|Identity vs Noise, Lloyd Cole|
photo Oliver Toth, Accent Photography
Interactive musical composition and performance have come to epitomise human interaction and social evolution generally. Lloyd Cole’s Identity vs Noise: 1Dn extends an interest in electronic music that he has pursued following his success with the band Lloyd Cole and the Commotions in the 1980s. The work builds on his earlier album 1D: Electronics 2012-2014, the superscript ‘n’ added to indicate an infinite number of possible sonic variations that can be generated within the new work.
Cole discussed in depth the origins and mechanics of Identity vs Noise: 1Dn with a fascinated audience at the work’s launch at Nexus Arts in Adelaide. His specially designed equipment comprises a modular synthesiser that generates sequences of sounds to form pieces of music, heard through a pair of loudspeakers and transmitted to three other galleries—in Dublin, Tokyo and Helsinki—via a video screen showing a live feed from the Nexus gallery. The sonic raw material, or the ‘identity’ to which the work’s title refers, resembles the sound of an acoustic guitar or electronic keyboard.
Adjacent to the synthesiser is a foot switch labelled "Press" that invites viewers to participate with is a corresponding switch in each of the other three galleries. Pressing it can cause subtle or significant changes to the sound—perhaps a shift of key, of timbre or even from consonance to dissonance. Such interventions constitute the 'noise.' If audience members in all four galleries happen to press their switches simultaneously, they will trigger a significant change in sound. If no-one in any of the galleries presses a switch, the sound will still evolve by itself as the synthesiser responds to the sounds it has itself generated—noise is inherent in the compositional design. But while we can influence the sound, we can’t control it and can’t predict what changes will be induced by pressing the switches.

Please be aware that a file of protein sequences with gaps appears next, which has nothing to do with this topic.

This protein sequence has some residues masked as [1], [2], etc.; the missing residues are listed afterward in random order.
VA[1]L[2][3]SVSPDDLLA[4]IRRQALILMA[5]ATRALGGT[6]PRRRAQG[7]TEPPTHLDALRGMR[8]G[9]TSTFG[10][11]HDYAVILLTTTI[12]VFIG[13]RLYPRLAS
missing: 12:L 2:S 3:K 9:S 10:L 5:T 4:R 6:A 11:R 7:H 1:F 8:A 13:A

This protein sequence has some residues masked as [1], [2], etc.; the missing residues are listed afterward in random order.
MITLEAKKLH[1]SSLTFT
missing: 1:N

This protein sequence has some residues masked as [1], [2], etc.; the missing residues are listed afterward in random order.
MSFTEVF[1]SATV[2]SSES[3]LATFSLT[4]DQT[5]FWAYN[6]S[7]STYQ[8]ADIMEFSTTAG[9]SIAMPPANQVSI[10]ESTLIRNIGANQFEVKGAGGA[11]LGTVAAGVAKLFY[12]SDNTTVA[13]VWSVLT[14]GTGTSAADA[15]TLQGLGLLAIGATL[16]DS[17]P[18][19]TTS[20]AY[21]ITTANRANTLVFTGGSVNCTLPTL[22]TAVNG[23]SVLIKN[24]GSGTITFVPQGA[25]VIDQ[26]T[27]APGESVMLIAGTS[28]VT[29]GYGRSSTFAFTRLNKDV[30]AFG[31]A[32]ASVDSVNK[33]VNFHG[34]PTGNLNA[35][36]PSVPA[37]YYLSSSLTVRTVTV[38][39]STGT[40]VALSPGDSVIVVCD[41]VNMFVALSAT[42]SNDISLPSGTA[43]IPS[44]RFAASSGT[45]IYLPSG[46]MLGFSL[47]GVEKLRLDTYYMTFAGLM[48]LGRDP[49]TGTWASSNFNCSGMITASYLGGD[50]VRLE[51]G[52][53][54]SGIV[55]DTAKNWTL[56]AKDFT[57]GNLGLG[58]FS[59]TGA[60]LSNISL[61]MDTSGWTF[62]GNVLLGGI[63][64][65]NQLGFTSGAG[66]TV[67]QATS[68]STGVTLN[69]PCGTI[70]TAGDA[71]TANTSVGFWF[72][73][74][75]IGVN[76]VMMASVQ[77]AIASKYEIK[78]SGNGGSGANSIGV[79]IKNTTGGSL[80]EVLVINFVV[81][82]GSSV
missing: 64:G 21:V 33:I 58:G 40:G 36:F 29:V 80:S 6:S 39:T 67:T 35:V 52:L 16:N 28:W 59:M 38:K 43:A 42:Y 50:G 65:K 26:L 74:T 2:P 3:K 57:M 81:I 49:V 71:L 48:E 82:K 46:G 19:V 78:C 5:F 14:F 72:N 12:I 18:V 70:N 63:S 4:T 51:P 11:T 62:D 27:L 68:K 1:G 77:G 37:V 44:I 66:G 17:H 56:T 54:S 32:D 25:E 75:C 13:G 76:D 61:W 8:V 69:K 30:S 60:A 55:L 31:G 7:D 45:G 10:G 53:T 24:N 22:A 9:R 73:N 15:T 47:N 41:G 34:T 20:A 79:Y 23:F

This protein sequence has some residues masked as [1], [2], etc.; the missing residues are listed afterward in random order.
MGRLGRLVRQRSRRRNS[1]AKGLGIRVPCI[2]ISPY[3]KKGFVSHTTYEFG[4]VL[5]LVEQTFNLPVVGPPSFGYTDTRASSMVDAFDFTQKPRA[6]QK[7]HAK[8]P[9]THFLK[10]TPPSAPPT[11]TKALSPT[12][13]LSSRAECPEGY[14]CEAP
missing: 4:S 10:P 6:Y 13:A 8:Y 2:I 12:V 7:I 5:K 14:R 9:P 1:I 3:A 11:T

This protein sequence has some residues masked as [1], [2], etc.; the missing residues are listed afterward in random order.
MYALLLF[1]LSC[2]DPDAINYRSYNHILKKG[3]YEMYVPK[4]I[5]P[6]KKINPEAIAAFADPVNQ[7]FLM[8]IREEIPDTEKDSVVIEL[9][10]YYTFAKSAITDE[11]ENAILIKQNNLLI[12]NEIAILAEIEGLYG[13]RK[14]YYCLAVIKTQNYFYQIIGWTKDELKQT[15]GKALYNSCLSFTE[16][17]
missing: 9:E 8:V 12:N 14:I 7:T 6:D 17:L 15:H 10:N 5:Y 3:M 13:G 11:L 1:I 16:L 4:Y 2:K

Cole’s synthesiser is capable of a greater range of sound shifts than, for example, a Mini-Moog, and the equipment overall is very attractively presented, establishing a persuasive audio-visual aesthetic in its art gallery setting. This work adds to the tradition of musical composition and performance using synthesisers and Cole pointedly states that he eschews the use of computers to make music.
photo Will Venn
Lloyd Cole was commissioned to produce Identity vs Noise: 1Dn by the Hawke EU Centre for Mobilities, Migrations and Cultural Transformations, a department of the University of South Australia that focuses on the politics and culture of the European Union. The Hawke EU Centre’s website indicates that the Centre “examines migration, asylum and protection issues in an environment where war and conflict, climate events, and global economics are acting as ever-present catalysts for large-scale movements of people.” The intention in commissioning this work was to explore “the interplay of identity and difference." The interactive, distributed nature of the work is thus a metaphor for human interaction across the globe, interaction that is uncoordinated and whose effects are unpredictable—sometimes harmonious, occasionally chaotic and always evolving.
In his opening remarks, Cole indicated that once he has released a song it becomes, in effect, public property. This principle is extended in Identity vs Noise: 1Dn as viewers partly ‘take over’ the compositional process, and we might see this also as a metaphor for the process of public interaction, where a concept or principle expands and evolves as it circulates, its origins lost. Lloyd Cole and the Hawke EU Centre provide important insights into music, electronic composition, performance and the nature of human interactivity. It’s to be hoped that viewers in all four galleries, rather than seeing this work as a musical novelty, will appreciate how, in experiencing it, their interaction with the world shapes the world itself.
Lloyd Cole, Identity vs Noise: 1Dn, Installation hosted by the Hawke EU Centre for Mobilities, Migrations and Cultural Transformations at the University of South Australia.
Nexus Arts, Adelaide, transmitted to TAV Gallery, Tokyo; Trinity Long Room Hub, Dublin; and the Museum of Finnish Architecture, Helsinki; 25 Jan-3 Feb
RealTime issue #137 Feb-March 2017 pg.
© Chris Reid; for permission to reproduce apply to firstname.lastname@example.org